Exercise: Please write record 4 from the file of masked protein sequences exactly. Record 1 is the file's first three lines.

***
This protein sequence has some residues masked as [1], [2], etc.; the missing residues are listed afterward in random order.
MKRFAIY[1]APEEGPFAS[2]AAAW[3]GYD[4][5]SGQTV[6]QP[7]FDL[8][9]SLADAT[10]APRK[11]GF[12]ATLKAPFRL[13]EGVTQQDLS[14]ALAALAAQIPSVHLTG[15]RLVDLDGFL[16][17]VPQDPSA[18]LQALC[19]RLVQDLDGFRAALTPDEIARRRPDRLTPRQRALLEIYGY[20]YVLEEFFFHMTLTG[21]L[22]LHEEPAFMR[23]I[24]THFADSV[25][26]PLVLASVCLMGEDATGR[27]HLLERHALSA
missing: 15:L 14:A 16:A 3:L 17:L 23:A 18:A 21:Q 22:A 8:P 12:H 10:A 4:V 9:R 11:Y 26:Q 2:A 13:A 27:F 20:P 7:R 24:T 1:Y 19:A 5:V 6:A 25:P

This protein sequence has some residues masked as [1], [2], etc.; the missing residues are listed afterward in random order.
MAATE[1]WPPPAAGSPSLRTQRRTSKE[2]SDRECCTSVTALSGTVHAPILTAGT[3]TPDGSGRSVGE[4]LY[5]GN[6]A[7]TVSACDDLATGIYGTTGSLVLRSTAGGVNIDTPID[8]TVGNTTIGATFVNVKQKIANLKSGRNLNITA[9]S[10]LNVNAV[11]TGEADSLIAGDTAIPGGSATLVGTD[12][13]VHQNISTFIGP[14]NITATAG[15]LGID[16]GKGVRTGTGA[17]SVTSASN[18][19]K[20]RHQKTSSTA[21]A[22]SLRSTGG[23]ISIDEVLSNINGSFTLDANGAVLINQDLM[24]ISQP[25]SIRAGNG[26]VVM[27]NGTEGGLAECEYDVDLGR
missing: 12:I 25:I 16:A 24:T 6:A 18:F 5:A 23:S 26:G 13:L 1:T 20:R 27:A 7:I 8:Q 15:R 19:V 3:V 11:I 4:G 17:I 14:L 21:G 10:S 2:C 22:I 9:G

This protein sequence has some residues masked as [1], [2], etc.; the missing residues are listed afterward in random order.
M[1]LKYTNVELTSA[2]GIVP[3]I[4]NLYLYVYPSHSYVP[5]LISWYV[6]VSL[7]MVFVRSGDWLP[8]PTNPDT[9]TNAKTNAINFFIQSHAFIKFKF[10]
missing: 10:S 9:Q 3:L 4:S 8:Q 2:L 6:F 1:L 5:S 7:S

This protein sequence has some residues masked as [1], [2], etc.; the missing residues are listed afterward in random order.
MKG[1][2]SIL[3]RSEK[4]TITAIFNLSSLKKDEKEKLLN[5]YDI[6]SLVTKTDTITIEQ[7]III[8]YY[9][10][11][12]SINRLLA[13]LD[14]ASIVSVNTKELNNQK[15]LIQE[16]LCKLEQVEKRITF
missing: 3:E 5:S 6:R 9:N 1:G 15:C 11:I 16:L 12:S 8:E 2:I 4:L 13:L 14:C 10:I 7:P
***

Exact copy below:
This protein sequence has some residues masked as [1], [2], etc.; the missing residues are listed afterward in random order.
MKG[1][2]SIL[3]RSEK[4]TITAIFNLSSLKKDEKEKLLN[5]YDI[6]SLVTKTDTITIEQ[7]III[8]YY[9][10][11][12]SINRLLA[13]LD[14]ASIVSVNTKELNNQK[15]LIQE[16]LCKLEQVEKRITF
missing: 3:E 5:S 6:R 9:N 1:G 15:C 11:I 16:L 12:S 8:E 2:I 4:L 13:L 14:C 10:I 7:P